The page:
Enchanted April

April 29, 2017

For those who appreciate wisteria and sunshine, this is for you.

I don’t know why but the month of April takes me by surprise every year. For me it almost marks the start of the year. Things happen – the whole valley and hillside turns a vivid shade of green; tulips and fritillaries grow almost as you watch them; the small dog starts to prance with her front paws pointed; and then there’s the light, almost as good as the soft golden autumn light filtering in through the windows at 6 every morning making me eager to get up, make tea and go outside to listen to the early morning stillness punctuated by birdsong.

Whilst the colder months have been spent planning, doing/not doing all those indoor jobs and recharging the batteries, April is definitely the month for galvanisation. Seeds are sown, the dahlias are thrust into large pots of nutritious earth to wake them up, and out comes the Dove Cottage catalogue so that new plants can be ordered.

This year we have so many new courses planned and my mind is a constant whirr. It’s a special year for Mrs B, as her daughter is to be married in a swish London venue and, whilst she is occupied with sartorial issues, I am more excited by the thought that the new rose ‘allotment’ in our neighbour’s field might provide a few exquisite blooms for Kate.

It’s no secret that I like to read. There are two piles of books by the bed and more around the house and the new book club from Claire of Honeysuckle and Hilda is perfectly timed. The Enchanted April by Elizabeth Von Arnim is this month’s title. Very oddly, I feel as though I have had a similar month of enchantment and each night, as I finish another chapter and leave the ladies at tea in their Italian castle by the sea, I reflect upon how every April there really are magical moments of light and growth.


One April there was The Little Flower School, where in a London courtyard bathed in sunshine I learnt the art of the big urn from those floral greats Sarah Ryhanen and Nicolette Owen. Everyone I shared that time with has gone on to become English or Scottish floral ‘royalty’ and I’ll never forget the wise words of Thomas Broom as I left – “Get on Instagram darling”. Prescient as ever.

Last April, with fellow Little Flower School disciple Rachael of Hedgerow, we did our floral ‘never stop learning’ day at Green and Gorgeous ( www.greenandgorgeousflowers.co.uk), where the superb Rachel Siegfried inspired us to grow more flowers and the Madonna of the urn Jo Flowers treated us to a floral ballet – complete with shafts of perfect sunlight.

This year’s April inspiration came from a place. A place where wisteria meets terracotta and sunshine. The breathtakingly beautiful garden created by Arne Maynard at his medieval Welsh home Allt-y-Bela (www.arnemaynard.com). Along with Elizabeth von Grundy (our Instagram flower fettling friend) we took a two-day road trip through the gently undulating Welsh countryside, where the only relief from emerald green is the tiny clouds of white sheep. With Agatha Christie as our background music, we spent two memorable days soaked in sunshine, wisteria and, dare I say, several artisan gins on our Thelma and Louise meets Lottie Wilkins and Rose Arbuthnot trip away.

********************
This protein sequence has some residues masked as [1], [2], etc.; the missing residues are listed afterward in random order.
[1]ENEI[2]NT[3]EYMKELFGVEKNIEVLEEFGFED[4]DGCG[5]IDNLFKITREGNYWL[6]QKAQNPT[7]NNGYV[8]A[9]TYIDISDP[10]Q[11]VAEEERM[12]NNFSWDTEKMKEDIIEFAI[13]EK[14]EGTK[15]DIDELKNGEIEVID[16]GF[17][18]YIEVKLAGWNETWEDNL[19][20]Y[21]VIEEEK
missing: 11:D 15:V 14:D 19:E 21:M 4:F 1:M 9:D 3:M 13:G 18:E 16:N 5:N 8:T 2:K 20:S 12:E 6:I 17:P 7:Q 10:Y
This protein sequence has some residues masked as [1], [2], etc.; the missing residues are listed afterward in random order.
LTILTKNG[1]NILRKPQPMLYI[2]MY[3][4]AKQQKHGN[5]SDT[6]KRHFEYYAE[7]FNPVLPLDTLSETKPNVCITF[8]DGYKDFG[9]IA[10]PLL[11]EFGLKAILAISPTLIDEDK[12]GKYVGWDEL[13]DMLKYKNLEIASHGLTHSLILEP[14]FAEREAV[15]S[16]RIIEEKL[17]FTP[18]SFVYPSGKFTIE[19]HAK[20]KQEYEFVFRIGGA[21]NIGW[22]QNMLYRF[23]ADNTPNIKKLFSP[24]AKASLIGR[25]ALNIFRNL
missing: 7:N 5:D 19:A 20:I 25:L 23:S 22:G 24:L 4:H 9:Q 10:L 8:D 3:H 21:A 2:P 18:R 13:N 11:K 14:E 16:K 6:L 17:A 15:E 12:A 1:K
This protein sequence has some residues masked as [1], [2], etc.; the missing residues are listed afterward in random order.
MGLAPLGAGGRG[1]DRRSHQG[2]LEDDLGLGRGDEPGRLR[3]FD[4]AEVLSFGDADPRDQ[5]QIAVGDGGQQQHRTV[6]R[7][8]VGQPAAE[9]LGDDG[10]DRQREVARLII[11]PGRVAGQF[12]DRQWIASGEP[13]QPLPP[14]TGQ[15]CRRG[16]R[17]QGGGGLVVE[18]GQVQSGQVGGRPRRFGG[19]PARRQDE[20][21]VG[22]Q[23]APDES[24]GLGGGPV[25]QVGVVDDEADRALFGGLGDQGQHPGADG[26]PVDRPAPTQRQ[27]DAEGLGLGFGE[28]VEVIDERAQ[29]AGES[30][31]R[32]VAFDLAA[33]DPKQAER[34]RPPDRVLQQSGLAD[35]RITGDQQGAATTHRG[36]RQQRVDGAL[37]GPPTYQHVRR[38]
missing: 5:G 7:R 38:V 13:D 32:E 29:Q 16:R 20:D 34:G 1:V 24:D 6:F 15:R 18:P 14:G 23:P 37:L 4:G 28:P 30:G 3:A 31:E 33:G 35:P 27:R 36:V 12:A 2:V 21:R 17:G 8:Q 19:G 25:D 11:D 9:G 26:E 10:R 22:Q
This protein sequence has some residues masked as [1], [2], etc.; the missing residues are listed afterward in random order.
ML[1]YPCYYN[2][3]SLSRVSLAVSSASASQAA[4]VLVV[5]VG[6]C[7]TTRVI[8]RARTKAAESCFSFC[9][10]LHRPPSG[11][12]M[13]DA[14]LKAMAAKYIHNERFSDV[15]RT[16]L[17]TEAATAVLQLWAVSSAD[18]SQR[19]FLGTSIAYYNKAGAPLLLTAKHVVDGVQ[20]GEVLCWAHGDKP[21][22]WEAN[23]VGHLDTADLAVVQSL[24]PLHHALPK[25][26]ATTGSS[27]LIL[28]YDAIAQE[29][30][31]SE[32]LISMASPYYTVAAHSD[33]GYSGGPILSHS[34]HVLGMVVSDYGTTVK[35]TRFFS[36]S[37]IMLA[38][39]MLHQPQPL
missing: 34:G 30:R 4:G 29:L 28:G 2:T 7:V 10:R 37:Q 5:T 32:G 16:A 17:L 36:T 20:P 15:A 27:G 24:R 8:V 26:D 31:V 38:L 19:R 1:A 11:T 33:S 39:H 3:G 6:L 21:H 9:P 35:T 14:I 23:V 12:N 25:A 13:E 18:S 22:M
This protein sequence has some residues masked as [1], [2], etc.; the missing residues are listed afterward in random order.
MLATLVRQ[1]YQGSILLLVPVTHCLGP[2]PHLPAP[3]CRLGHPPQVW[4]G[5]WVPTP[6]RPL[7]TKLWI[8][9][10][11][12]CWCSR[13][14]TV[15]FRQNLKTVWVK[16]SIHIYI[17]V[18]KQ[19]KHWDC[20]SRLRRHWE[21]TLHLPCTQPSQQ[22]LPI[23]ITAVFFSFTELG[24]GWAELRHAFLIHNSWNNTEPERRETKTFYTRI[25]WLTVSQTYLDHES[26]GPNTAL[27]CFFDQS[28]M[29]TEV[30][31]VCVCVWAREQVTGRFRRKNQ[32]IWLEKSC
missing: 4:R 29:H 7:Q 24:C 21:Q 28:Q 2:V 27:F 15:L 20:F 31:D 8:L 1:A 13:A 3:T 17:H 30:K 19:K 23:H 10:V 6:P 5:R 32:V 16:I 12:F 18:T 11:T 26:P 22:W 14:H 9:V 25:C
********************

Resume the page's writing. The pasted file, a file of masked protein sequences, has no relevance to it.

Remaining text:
Listening to Arne Maynard talk about a “sense of place” and how he created his garden at Allt-y -Bela so that it sits in perfect harmony with the surrounding landscape, I couldn’t help but reflect on how we have a similar philosophy in our floral design work. Everything we do starts with a site visit and a desire to put the flowers, vessels and installations into areas where they seem right. For us flowers are the accents to a memorable day but the leading ladies are always the brides. Where Arne has a bejewelled courtyard just outside his window, a place where all his favourite plants sit for him to see them easily each day, I have at home a large kitchen windowsill for my own cornucopia of floral treasure.

Floral design aside, I came away from that day with ideas of transforming some areas of our garden, nothing too drastic but over time I’ll make small changes to some of the spaces and our regular visitors might see new places where their works of floral art can be placed. First up – a dry stone wall around the compost heap!

And now I feel that the scene has well and truly been set for the year. For us it will be a year of taking our classes to another level. Many of our guests return and become engrossed; not just in the art of designing with flowers but in the art ( I’ll call it art) of growing them too. At the forefront of my mind each time I make an arrangement is the idea that it should look as if growing naturally – hence our use of seasonal flowers. I genuinely believe that if you grow flowers yourself you have a much better understanding when it comes to design work, and so this year some of our courses will also teach the art of growing and the appreciation of the garden.


We are thrilled that we will be joined again by garden writer Louise Curley in summer and early autumn. In May we have two days with gallery owner and allotmenteer Ed Chadwick of Snug Gallery. August sees the return of the supremely talented Gabriela of La Musa de las Flores. And we will end the growing season with a retreat on the Cambo Estate in Scotland, where alongside Christin Geall (www.cultivatedbychristin.com) and Rachael Scott (www.hedgerowflorist.com) we will entertain those who appreciate gardens and flowers in the soft light of a Gaelic autumn.